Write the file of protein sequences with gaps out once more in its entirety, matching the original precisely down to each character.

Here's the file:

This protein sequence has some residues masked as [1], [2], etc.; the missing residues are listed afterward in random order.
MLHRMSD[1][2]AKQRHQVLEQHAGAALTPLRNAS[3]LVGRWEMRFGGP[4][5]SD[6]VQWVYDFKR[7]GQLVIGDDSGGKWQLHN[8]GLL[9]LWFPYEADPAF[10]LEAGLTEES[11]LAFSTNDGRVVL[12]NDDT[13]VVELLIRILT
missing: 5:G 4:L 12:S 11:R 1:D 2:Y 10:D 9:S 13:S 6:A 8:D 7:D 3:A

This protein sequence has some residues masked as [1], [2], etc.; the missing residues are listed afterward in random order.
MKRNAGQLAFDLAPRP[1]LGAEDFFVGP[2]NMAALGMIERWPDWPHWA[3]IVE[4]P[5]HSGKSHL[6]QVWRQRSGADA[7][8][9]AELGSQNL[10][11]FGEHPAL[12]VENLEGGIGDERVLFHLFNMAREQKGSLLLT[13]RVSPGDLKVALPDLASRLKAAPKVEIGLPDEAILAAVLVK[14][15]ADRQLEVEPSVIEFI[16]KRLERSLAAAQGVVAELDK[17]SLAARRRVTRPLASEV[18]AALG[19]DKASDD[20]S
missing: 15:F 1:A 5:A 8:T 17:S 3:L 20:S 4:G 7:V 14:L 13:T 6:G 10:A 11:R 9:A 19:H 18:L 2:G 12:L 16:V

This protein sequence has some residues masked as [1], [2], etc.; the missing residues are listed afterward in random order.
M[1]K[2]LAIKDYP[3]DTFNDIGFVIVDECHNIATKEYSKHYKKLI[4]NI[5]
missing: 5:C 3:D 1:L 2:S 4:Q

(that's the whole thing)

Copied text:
This protein sequence has some residues masked as [1], [2], etc.; the missing residues are listed afterward in random order.
MLHRMSD[1][2]AKQRHQVLEQHAGAALTPLRNAS[3]LVGRWEMRFGGP[4][5]SD[6]VQWVYDFKR[7]GQLVIGDDSGGKWQLHN[8]GLL[9]LWFPYEADPAF[10]LEAGLTEES[11]LAFSTNDGRVVL[12]NDDT[13]VVELLIRILT
missing: 5:G 4:L 12:S 11:R 1:D 2:Y 10:D 9:S 13:S 6:A 8:D 7:D 3:A

This protein sequence has some residues masked as [1], [2], etc.; the missing residues are listed afterward in random order.
MKRNAGQLAFDLAPRP[1]LGAEDFFVGP[2]NMAALGMIERWPDWPHWA[3]IVE[4]P[5]HSGKSHL[6]QVWRQRSGADA[7][8][9]AELGSQNL[10][11]FGEHPAL[12]VENLEGGIGDERVLFHLFNMAREQKGSLLLT[13]RVSPGDLKVALPDLASRLKAAPKVEIGLPDEAILAAVLVK[14][15]ADRQLEVEPSVIEFI[16]KRLERSLAAAQGVVAELDK[17]SLAARRRVTRPLASEV[18]AALG[19]DKASDD[20]S
missing: 15:F 1:A 5:A 8:T 17:S 3:L 20:S 4:G 7:V 14:L 13:T 6:G 10:A 11:R 9:A 19:H 18:L 2:G 12:L 16:V

This protein sequence has some residues masked as [1], [2], etc.; the missing residues are listed afterward in random order.
M[1]K[2]LAIKDYP[3]DTFNDIGFVIVDECHNIATKEYSKHYKKLI[4]NI[5]
missing: 5:C 3:D 1:L 2:S 4:Q